Sanctuary, individualy or community; and lots of domestic temples include an image (murti) of Fatima, not only in Portugal but also in India and UK and probably in other places were their families live. The process of identity construction in the Hindu Community of Santo António dos Cavaleiros is made of traditional reproductions, exclusions and inclusions that result from their development and interaction with the space in which it resides.

The link to the origin The identity construction of the community under study is also based on a broad transnational network of contacts. This not only allows the connection between India and Portugal, but also with Mozambique and the United Kingdom and has the active participation of individuals moving between the four countries. This network supports the dynamic binding references located at the origin, allowing contact between relatives, the constant exchange of goods and information between countries, as well as the establishment of marital ties between young people from various contexts. From the perspective of individuals living in Portugal, this network of contacts can be useful to them for bringing several references from their place of origin: phone calls, correspondence or exchange orders and matrimonial exchanges are 23

mechanisms to revitalize identity. Using the Internet, as the circulation of videos of weddings held outside Portugal or access to traditional or mythological TV series or Indian cable channels, are examples of the technological contribution to global communication. In another sense, the contact with this Hindus’ cultural background is also provided through regular travel to India. The permanent mobility between countries, linked by networks of contacts, locates them into a logical and transnational affiliations between them. Travelling to the land of origin, can be harnessed to perform a series of ritual ceremonies in order to deepen the ties between the two spaces of reference: Portugal and India. In fact, these trips are always accompanied by religious moments and visits to places and people invested with divine powers. From this point of view, it is possible to verify the concern not to dishonor and to pay homage to deities, particularly the kul devi, the protective goddesses of the lineage. Wedding ceremonies, rituals of appeasement of the ancestors’ souls, visits to prominent places of worship are part of a respect to the genealogical origin: the religious potential of India is never neglected. My first stay at Fudam, following the journey of a family living in Santo António dos Cavaleiros, allowed me to realize the importance of this identity origin. For most Hindus, the connection with India is very important to maintain an identity reference. India is seen as a sacred ground, from which emanates purity greater than anywhere else in the world. Religion is the greatest trait of Hindu identity migrants, and is deeply connected to their home country, its soil and rivers deified. For this reason, this is the place chosen for the realization of important religious ceremonies. This privileged location, emanation of purity, where the rituals are most effective, is seen as a source of spiritual wealth, a genuine religious potential. 24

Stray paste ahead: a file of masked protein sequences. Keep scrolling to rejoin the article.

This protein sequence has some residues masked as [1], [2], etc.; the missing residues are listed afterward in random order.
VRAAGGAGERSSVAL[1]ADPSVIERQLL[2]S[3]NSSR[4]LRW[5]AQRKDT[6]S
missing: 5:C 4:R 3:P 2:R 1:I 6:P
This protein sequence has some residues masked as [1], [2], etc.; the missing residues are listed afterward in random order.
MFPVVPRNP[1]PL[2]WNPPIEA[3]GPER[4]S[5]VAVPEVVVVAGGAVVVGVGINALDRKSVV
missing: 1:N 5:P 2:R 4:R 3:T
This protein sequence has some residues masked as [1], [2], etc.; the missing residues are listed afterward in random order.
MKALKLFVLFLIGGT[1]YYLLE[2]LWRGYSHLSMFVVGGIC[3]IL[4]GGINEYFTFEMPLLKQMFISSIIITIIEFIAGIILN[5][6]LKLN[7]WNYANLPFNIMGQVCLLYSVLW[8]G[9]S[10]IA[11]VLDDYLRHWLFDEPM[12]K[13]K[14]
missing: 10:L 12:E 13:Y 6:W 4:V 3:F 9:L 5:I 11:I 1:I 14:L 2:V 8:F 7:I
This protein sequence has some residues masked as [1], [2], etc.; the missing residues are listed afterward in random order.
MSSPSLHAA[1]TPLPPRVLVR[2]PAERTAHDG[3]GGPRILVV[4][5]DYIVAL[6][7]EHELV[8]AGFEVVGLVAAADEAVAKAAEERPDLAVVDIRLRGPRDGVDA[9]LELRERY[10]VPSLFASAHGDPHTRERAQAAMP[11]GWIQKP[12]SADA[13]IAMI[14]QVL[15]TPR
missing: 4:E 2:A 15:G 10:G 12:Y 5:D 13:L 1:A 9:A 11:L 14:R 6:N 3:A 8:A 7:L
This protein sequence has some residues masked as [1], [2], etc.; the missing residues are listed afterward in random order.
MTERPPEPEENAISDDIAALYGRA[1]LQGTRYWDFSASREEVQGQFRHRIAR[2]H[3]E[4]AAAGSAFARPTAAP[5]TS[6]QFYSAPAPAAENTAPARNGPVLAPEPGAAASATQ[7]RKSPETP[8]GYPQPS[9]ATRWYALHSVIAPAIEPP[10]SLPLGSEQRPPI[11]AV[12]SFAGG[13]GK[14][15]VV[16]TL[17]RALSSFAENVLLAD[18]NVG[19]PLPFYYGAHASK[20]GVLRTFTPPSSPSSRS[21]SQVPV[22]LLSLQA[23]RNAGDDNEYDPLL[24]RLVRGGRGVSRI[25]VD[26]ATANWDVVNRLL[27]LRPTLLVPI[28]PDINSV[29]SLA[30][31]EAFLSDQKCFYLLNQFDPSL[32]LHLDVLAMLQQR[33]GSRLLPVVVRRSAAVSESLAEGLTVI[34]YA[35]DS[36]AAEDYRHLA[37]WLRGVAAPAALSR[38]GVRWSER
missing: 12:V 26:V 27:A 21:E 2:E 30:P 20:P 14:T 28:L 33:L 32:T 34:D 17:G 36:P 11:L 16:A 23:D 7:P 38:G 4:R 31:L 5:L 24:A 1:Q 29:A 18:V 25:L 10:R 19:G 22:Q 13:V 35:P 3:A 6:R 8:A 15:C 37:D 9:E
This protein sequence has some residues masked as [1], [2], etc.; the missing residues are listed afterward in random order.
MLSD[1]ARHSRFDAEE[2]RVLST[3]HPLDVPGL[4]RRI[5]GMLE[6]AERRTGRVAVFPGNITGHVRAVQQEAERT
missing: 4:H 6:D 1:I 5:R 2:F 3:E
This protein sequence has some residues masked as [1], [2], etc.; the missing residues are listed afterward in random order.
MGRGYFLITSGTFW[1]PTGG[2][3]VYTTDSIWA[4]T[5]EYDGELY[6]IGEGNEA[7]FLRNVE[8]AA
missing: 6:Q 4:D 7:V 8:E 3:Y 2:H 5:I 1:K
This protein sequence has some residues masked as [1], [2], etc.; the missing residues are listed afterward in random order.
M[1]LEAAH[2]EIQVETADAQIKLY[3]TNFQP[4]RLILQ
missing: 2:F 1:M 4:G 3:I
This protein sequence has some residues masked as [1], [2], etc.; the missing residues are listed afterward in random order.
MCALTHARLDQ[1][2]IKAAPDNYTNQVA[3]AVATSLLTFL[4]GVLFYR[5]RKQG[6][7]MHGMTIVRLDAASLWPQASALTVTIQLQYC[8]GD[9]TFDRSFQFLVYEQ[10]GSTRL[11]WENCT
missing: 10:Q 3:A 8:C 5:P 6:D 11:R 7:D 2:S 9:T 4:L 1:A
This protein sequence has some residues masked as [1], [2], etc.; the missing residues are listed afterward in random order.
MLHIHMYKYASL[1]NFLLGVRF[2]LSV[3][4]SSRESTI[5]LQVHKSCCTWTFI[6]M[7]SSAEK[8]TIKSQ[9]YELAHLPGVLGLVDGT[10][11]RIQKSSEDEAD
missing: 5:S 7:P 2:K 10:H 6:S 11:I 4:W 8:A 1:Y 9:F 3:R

The belonging to India as a repository of ancestral and own religion and culture, integrates a multiple identity, in which their belonging is constructed through the articulation of multiple strands that make up a sense of belonging associated with both the place of genealogical origin and to past (colonial) and present (postcolonial) of Portuguese heritage. Heterogeneous in its interior, being composed of groups of different regional, social, economic and religious origin, this community has, however, a cohesive identity, reinforced by a religious basis. To internal differences, overlaps a common unity due to the need of preservation of harmony and dharma within the group.


References Antunes, Luís, 2001. O Bazar e a Fortaleza de Moçambique. A Comunidade Baneane do Guzerate e a Transformação do Comércio Afro-asiático (1686-1810), MA Thesis, Lisbon: Universidade Nova de Lisboa – FCSH. Bastos, Susana Pereira, 1991, A Comunidade Hindu da Quinta da Holandesa: um estudo antropológico sobre a organização sócio-espacial da casa, Lisboa: LNEC. Cachado, Rita d’Ávila, 2003. Colonialismo e Género na Índia – Diu. Contributos para a Antroplogia Póscolonial, MA Thesis, Lisbon: ISCTE/IUL. Cachado, Rita d’Ávila, 2008. Hindus da Quinta da Vitória em Processo de Realojamento: uma etnografia na cidade alargada, PhD Thesis, Lisbon: ISCTE/IUL. Knott, Kim, 1986. Hinduism in Leorgs. A study of religious practice in the Indian Hindu community and Hindu-related groups, Leeds: Monograph Series, Community Religious Project: University of Leeds. Knott, Kim, 1987. “Hindu temple rituals in Britain: reinterpretation of tradition”, in Burghart, Richard (org.). Hinduism in Great Britain. The Perpetuation of Religion in an Alien Cultural Milieu, London & New York, Tavistock Publications. Pearson, Michael, 1976. Merchants and Rulers in Gujarat, Berkeley: University of California Press. Rita-Ferreira, António, 1985. “Moçambique e os Naturais da Índia Portuguesa”, in Actas do II Seminário Internacional de História Indo-Portuguesa, Lisbo: Instituto de Superior de Investigação Científica e Tropical.